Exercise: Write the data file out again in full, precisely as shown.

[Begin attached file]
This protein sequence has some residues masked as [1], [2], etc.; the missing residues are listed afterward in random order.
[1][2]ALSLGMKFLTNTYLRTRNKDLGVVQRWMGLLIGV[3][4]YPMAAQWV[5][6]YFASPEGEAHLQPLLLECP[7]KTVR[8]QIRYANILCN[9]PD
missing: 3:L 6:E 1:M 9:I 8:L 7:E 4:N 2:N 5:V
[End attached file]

This protein sequence has some residues masked as [1], [2], etc.; the missing residues are listed afterward in random order.
[1][2]ALSLGMKFLTNTYLRTRNKDLGVVQRWMGLLIGV[3][4]YPMAAQWV[5][6]YFASPEGEAHLQPLLLECP[7]KTVR[8]QIRYANILCN[9]PD
missing: 3:L 6:E 1:M 9:I 8:L 7:E 4:N 2:N 5:V